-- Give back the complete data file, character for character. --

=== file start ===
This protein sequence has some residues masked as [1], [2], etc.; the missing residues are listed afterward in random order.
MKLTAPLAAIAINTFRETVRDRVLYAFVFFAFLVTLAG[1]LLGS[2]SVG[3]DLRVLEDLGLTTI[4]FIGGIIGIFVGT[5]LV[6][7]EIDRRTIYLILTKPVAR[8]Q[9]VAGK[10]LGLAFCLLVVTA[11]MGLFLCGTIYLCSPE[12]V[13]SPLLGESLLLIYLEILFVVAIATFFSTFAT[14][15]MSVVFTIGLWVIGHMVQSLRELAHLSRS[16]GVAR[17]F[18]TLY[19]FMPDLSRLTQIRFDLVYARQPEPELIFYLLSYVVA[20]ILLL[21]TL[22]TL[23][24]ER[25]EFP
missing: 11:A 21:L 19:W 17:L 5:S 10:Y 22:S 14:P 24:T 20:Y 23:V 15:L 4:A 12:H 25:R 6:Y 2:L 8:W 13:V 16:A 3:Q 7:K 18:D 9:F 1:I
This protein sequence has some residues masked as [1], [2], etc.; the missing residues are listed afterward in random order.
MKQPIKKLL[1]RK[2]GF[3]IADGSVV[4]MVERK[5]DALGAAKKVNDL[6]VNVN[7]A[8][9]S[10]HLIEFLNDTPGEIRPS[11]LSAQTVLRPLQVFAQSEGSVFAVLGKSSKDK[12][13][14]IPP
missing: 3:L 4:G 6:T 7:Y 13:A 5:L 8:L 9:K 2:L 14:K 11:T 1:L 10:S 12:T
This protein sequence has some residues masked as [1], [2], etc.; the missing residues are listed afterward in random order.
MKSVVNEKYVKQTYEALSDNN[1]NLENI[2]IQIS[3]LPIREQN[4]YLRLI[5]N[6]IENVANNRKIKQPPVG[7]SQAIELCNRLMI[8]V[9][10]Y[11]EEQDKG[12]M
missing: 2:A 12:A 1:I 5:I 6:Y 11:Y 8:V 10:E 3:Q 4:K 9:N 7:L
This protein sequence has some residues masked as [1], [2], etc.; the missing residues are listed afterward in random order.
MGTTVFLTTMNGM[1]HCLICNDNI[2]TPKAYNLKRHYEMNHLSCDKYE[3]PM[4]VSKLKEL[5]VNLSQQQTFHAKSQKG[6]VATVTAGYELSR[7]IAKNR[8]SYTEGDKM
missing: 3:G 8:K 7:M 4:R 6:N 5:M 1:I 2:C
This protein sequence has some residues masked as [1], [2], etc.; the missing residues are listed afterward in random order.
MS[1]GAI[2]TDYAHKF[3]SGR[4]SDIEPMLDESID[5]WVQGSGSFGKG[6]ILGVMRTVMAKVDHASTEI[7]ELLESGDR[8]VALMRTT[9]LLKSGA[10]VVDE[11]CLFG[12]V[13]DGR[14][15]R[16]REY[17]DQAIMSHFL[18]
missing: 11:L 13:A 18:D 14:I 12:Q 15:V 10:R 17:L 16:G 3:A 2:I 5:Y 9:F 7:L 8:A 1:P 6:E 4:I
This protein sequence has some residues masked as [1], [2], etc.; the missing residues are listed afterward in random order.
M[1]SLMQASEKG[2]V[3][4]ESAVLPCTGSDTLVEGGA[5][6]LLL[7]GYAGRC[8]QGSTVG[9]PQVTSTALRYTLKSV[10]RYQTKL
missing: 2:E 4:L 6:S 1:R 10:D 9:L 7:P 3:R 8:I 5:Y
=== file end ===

This protein sequence has some residues masked as [1], [2], etc.; the missing residues are listed afterward in random order.
MKLTAPLAAIAINTFRETVRDRVLYAFVFFAFLVTLAG[1]LLGS[2]SVG[3]DLRVLEDLGLTTI[4]FIGGIIGIFVGT[5]LV[6][7]EIDRRTIYLILTKPVAR[8]Q[9]VAGK[10]LGLAFCLLVVTA[11]MGLFLCGTIYLCSPE[12]V[13]SPLLGESLLLIYLEILFVVAIATFFSTFAT[14][15]MSVVFTIGLWVIGHMVQSLRELAHLSRS[16]GVAR[17]F[18]TLY[19]FMPDLSRLTQIRFDLVYARQPEPELIFYLLSYVVA[20]ILLL[21]TL[22]TL[23][24]ER[25]EFP
missing: 11:A 21:L 19:W 17:L 5:S 10:Y 22:S 14:P 24:T 20:Y 23:V 15:L 4:A 12:H 25:R 6:Y 2:L 8:W 13:V 16:A 3:Q 7:K 18:D 9:F 1:I
This protein sequence has some residues masked as [1], [2], etc.; the missing residues are listed afterward in random order.
MKQPIKKLL[1]RK[2]GF[3]IADGSVV[4]MVERK[5]DALGAAKKVNDL[6]VNVN[7]A[8][9]S[10]HLIEFLNDTPGEIRPS[11]LSAQTVLRPLQVFAQSEGSVFAVLGKSSKDK[12][13][14]IPP
missing: 3:L 4:G 6:T 7:Y 13:A 5:L 8:L 9:K 2:L 14:K 11:T 1:L 10:S 12:T
This protein sequence has some residues masked as [1], [2], etc.; the missing residues are listed afterward in random order.
MKSVVNEKYVKQTYEALSDNN[1]NLENI[2]IQIS[3]LPIREQN[4]YLRLI[5]N[6]IENVANNRKIKQPPVG[7]SQAIELCNRLMI[8]V[9][10]Y[11]EEQDKG[12]M
missing: 2:A 12:A 1:I 5:I 6:Y 11:Y 8:V 10:E 3:Q 4:K 9:N 7:L
This protein sequence has some residues masked as [1], [2], etc.; the missing residues are listed afterward in random order.
MGTTVFLTTMNGM[1]HCLICNDNI[2]TPKAYNLKRHYEMNHLSCDKYE[3]PM[4]VSKLKEL[5]VNLSQQQTFHAKSQKG[6]VATVTAGYELSR[7]IAKNR[8]SYTEGDKM
missing: 3:G 8:K 7:M 4:R 6:N 5:M 1:I 2:C
This protein sequence has some residues masked as [1], [2], etc.; the missing residues are listed afterward in random order.
MS[1]GAI[2]TDYAHKF[3]SGR[4]SDIEPMLDESID[5]WVQGSGSFGKG[6]ILGVMRTVMAKVDHASTEI[7]ELLESGDR[8]VALMRTT[9]LLKSGA[10]VVDE[11]CLFG[12]V[13]DGR[14][15]R[16]REY[17]DQAIMSHFL[18]
missing: 11:L 13:A 18:D 14:I 12:Q 15:V 10:R 17:L 16:G 3:A 2:I 5:Y 9:F 7:L 8:A 1:P 6:E 4:I
This protein sequence has some residues masked as [1], [2], etc.; the missing residues are listed afterward in random order.
M[1]SLMQASEKG[2]V[3][4]ESAVLPCTGSDTLVEGGA[5][6]LLL[7]GYAGRC[8]QGSTVG[9]PQVTSTALRYTLKSV[10]RYQTKL
missing: 2:E 4:L 6:S 1:R 10:D 9:L 7:P 3:R 8:I 5:Y